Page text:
Ellbogen Initiatives Fund at WYCF
From our Fall 2020 Newsletter. See the full newsletter (PDF) here.
t’s easy to judge a person or situation when you are on the outside looking in. We may not want to admit it, but we’ve all done it.
For Tamara Moore, Executive Director of the Unaccompanied Students Initiative (USI), she wants people to know there is more to the homeless youth they serve than what you see.
“In a roundabout way, people often wonder or ask, how did these youth end up here? What’s wrong with them or their parents?” says Tamara. “It’s not their fault that they found themselves in this situation. Their parents or guardians could be deceased, incarcerated, or moved and abandoned.”
USI has staff and volunteers who work to provide safe and stable housing for high school students ages 16 and up in Laramie and Natrona County. These youth find themselves in unsafe or temporary living situations, and the Unaccompanied Students Initiative provides them a home, warm bed, and security they are looking for.
The outside picture is that USI is just a facility or a program. “We are not just a facility,” says Tamara. “We provide a real home, life skills, mentorship and assistance toward completing their educational goals and becoming a productive member of society.”
Some students come to live at USI and are worried they are behind. “I’m too old to finish,” “Can I even do this?” Tamara hears a lot. There are GED and other degree programs available for the youth at USI. “They are shocked at what they can accomplish.”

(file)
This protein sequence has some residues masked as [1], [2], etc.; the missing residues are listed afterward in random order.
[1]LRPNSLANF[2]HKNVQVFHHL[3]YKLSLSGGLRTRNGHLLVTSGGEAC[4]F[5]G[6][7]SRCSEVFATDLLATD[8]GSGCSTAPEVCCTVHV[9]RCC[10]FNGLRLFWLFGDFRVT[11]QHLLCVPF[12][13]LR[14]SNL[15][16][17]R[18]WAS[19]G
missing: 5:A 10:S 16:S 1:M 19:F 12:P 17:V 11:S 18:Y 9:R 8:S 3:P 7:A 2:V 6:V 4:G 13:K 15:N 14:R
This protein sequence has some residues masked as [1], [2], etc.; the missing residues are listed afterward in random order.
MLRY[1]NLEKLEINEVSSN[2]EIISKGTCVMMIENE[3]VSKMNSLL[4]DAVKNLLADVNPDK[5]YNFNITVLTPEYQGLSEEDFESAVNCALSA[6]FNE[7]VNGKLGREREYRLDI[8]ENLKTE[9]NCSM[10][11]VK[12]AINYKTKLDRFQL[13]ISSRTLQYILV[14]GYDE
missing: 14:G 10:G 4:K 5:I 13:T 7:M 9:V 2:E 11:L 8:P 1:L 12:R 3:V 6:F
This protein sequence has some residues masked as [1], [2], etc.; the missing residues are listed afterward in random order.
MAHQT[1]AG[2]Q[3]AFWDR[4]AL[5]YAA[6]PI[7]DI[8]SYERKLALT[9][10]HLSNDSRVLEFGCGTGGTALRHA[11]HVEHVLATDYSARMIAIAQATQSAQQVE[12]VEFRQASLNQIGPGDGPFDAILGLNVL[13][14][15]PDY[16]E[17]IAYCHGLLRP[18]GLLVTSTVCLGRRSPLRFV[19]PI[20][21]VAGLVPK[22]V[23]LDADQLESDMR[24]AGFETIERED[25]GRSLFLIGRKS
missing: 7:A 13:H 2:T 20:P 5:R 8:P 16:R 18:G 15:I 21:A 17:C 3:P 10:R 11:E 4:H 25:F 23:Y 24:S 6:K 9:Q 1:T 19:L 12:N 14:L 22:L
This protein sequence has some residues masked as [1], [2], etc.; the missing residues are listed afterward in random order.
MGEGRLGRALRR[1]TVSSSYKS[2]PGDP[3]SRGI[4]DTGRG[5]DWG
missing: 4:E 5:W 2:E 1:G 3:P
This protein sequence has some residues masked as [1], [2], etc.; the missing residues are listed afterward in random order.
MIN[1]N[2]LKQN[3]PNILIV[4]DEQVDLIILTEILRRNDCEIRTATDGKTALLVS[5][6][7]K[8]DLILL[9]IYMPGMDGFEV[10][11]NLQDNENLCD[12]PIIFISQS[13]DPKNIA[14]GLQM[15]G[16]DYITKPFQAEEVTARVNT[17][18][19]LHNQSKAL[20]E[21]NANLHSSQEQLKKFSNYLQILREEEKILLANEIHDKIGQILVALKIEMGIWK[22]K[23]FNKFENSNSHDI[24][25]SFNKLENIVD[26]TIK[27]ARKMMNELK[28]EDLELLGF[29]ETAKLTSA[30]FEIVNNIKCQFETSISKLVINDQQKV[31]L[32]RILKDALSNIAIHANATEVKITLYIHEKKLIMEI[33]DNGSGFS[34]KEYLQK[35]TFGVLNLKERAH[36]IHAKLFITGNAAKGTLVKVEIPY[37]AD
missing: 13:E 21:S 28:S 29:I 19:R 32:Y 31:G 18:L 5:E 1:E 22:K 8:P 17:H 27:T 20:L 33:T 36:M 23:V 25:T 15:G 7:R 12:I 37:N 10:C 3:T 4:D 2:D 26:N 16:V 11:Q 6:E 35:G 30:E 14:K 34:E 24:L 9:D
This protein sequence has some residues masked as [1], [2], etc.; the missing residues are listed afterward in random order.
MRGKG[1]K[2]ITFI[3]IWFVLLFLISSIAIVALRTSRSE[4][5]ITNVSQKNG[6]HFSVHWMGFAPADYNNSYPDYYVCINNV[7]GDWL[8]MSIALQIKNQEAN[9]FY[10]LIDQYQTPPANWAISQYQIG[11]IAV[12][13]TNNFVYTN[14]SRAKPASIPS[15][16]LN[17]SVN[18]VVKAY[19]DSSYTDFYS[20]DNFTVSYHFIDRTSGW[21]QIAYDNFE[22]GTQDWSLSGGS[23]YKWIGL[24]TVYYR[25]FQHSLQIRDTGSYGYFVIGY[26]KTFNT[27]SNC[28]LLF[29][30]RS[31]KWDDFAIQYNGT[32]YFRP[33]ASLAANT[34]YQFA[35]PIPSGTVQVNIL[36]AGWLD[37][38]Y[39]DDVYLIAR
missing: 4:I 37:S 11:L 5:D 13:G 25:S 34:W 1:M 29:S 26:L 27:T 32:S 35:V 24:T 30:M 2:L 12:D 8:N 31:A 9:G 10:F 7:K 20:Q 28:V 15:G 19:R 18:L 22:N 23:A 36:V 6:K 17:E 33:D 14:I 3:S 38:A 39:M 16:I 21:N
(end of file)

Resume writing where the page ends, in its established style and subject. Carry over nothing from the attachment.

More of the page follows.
The Unaccompanied Students Initiative focuses on making sure students they work with graduate from high school. When the pandemic hit, staff found many of their needs increased.
Overtime in Tough Times
“Our staff was working overtime and we needed more supplies and technology for the youth,” says Tamara. Because of the quarantine, all of the learning shifted online. “It’s important for the success of the student’s education they had their own space and computers to learn on.”
Staff also needed more supplies on hand which was hard to find. “We needed thermometers, masks, cleaning supplies, and food…the youth being home more often created this be in the kitchen all the time eating everything idea,” she laughed.
Thanks to the support of the Ellbogen Initiatives Fund, USI was able to make sure these important needs were met. Now these students, who are already experiencing hardships, have the tools they need to succeed.
Tamara knows youth they work with just want to be heard. “They don’t want to be a poster child for people experiencing homelessness; they want stability.”
“Our youth are so excited to get back to school in the Fall,” says Tamara.